Had a set of parent snowflakes at the movies yesterday.  Went to see Breaking Dawn.  Noticed halfway through the movie that a hispanic couple had brought their two small children, boy looked to be about 6 and the girl 4.  Both children were allowed to climb out of their seats, the boy moved to my row where the dad then sat there and only told him to move back.  Then the little girl ran down their entire aisle as well.  With the entire theatre giving them looks each time we had no more incidents.  There were no ushers in the theatre and going to get one would have cost me 10-15 minutes of the movie as I would have had to walk all the way to the desk since I was in one of the farest theatre they had.

The thing that seem especially snowflakey was when after the movie I came out of the restroom only to find the mother blocking half of the only entrance/exit to the restroom creating a bottleneck just so she could take a picture of her girl against the tile in the entrance way and had to get the picture just so.

Why is the fact that they're Hispanic relevant ? Whether it was your intention or not, pointing out  race in a story generally comes across as "Of course Hispanic people would do that, what can you expect from those people"

*ETA: Was reading an article that explained what to donate and not to donate to food banks (rice, peanut butter, plain cereal, tuna vs ramen, sugar cereal, chips, soda). Some special snowflakes basically complained about "They should take whatever donation I give and like it.  Or maybe I won't donate at all, if they don't like my donations of ramen."  ::)
« Last Edit: November 25, 2011, 01:47:22 PM by TeamBhakta »

Reader

  • Member
  • **
  • Posts: 642
Re: Special Snowflake Stories
« Reply #12517 on: November 25, 2011, 01:53:28 PM »
I'm sorry that my comment on their race was taken that way I only meant to describe them as non natives (I probably should have said that instead) because it seemed really odd to me to take a picture of a child against tile in the bathroom entrance/exit, granted it is unusal because it is three colors of red, black, and white and a unique design only seen in this line of theatres.  I meant no disrespect.

Ruelz

  • Hero Member
  • ***
  • Posts: 1254
Re: Special Snowflake Stories
« Reply #12518 on: November 25, 2011, 01:57:56 PM »
...I only meant to describe them as non natives ...

Just pure curiosity now on my part.  What does non native mean (in this context)?
"The only difference between a rut and a grave is their dimensions." Ellen Glasgow

Reader

  • Member
  • **
  • Posts: 642
Re: Special Snowflake Stories
« Reply #12519 on: November 25, 2011, 02:04:19 PM »
Non native as not born in the US or not native to the area.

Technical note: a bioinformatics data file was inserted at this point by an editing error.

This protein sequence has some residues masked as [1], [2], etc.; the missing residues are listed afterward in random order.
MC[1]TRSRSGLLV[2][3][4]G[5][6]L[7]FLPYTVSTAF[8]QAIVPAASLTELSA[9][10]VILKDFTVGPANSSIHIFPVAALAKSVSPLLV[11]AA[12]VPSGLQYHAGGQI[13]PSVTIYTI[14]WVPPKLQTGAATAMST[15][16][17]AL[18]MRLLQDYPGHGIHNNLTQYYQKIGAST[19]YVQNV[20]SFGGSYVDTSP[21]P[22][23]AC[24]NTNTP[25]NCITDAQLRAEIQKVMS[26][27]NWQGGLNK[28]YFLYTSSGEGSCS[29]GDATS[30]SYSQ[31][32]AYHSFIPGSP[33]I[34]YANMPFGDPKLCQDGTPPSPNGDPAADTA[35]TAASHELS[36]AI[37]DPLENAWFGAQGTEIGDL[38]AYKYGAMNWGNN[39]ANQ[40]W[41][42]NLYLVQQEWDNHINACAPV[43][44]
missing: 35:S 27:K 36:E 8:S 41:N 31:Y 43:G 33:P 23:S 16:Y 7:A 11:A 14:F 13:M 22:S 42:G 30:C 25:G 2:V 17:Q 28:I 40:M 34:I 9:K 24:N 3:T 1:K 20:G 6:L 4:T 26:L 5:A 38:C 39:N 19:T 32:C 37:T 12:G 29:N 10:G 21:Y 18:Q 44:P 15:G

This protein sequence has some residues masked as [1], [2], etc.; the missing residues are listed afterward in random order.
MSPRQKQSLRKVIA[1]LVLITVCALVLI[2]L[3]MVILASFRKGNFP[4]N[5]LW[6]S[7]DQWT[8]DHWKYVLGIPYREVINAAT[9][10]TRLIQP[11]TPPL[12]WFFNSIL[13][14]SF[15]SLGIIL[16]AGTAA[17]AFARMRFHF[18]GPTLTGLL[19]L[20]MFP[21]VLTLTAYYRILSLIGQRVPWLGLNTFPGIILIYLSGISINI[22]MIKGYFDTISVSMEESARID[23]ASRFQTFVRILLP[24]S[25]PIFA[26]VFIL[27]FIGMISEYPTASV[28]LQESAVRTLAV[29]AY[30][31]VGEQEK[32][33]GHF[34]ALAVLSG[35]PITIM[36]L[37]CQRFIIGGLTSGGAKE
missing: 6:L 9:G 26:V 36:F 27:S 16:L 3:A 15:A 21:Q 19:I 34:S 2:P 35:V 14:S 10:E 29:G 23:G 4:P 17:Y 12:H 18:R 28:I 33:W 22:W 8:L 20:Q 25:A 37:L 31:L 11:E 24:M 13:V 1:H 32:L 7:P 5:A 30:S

Ruelz

  • Hero Member
  • ***
  • Posts: 1254
Re: Special Snowflake Stories
« Reply #12520 on: November 25, 2011, 02:06:16 PM »
Non native as not born in the US or not native to the area.

Thanks!  That clears it up!  ;D
"The only difference between a rut and a grave is their dimensions." Ellen Glasgow

Steve

  • Member
  • **
  • Posts: 902
Re: Special Snowflake Stories
« Reply #12521 on: November 25, 2011, 02:11:22 PM »


Please don't judge us too harshly from this incident.  I am not sure how long ago this was, but I would say this was probably a massive cultural misunderstanding. 

It was a LONG time ago :). Also, you are right I think. I have spent a year in the US after this. Did not drink a drop of alcohol ofcourse, as it is illegal. I understand the laws involved.

The only thing I could not get my head around is: why would they think it was okay for them to berate my mother like that, at a dining table.  That is the only rude item here I think.



camlan

  • Super Hero!
  • ****
  • Posts: 8632
Re: Special Snowflake Stories
« Reply #12522 on: November 25, 2011, 04:11:24 PM »
At the Children's Hospital.

My nephew was in the ICU on Thanksgiving, following surgery the day before. I was bringing his younger brother and sister to see him. As you approach the ICU, there are several large signs telling you that you can't use your cell phone, or asking you to turn your cell phone off in the ICU. To me, it doesn't matter *why* the hospital has this rule. The rule is there, it is most likely to help in the care of the children in the unit and you have the choice to follow the rule or leave. There are also several signs pointing out areas where cell phone use is allowed--two waiting rooms right outside the ICU, part of the hall, the rec room down the hall, the hospital lobby, etc. Cell reception in the hospital is pretty bad anyway, so the rule doesn't cause a lot of problems for people anyway.

There was a man who insisted on using his cell phone in the middle of the ICU main hallway. The staff at the desk asked him nicely to stop. A nurse told him to stop. A doctor yelled at him. The security guards ordered him to give up his phone. The police officers handcuffed him and led him away. What phone call could be that important? And more important than the kid he was there to visit?

On the other hand, the nice family next door to my nephew brought in a complete turkey dinner and offered to share with my SIL, who stayed in the room while my brother and the ambulatory kids all went to Uncle Ned's house for Thanksgiving dinner. SIL had two Thanksgiving dinners, because we sent my brother back with a plate of her favorites later in the day.
Nothing is impossible, the word itself says, “I’m possible!” –Audrey Hepburn


Twik

  • A Pillar of the Forum
  • *****
  • Posts: 28613
Re: Special Snowflake Stories
« Reply #12523 on: November 25, 2011, 05:03:11 PM »
I understand that cellphones and other "wireless" devices can affect some of the equipment, leading to difficulties in the readings.
My cousin's memoir of love and loneliness while raising a child with multiple disabilities will be out on Amazon soon! Know the Night, by Maria Mutch, has been called "full of hope, light, and companionship for surviving the small hours of the night."

creativecat

  • Member
  • **
  • Posts: 102
Re: Special Snowflake Stories
« Reply #12524 on: November 25, 2011, 06:19:28 PM »
I don't think I shared this one on here before - probably because I didn't handle it well etiquette-wise. :-[ (Back in college, I did not hold my tongue when people offended me or were rude to me, so I know I was partially at fault for escalating this.)

Once, while attempting to find a place to park at the grocery store, I got stuck for about 5-10 minutes, just waiting for the lady in front of me to move her car or park so I could find a spot of my own. There was a car behind me, no room to pull a U turn, and there was no room to go around the woman. She wanted this spot where a man was unloading a cart full of groceries and his wife was strapping in their kids. (They were definitely not in a rush to leave that spot.)

After a while (5 minutes?) I honked and yelled out my window at the lady to move. She got out of her car, walked up to my window and screamed in my face for being impatient. I was already pretty freaked out that she didn't take the clue-by-four when she heard me honk. I told her that she'd parked in the middle, making it impossible to get around her, so she needed to move.

By the time she walked back to her car to move it barely to the side, the people behind me had all backed themselves out, and I was able to back out and find a different lane / spot to park. She was just getting ready to pull in by the time I made it to the door.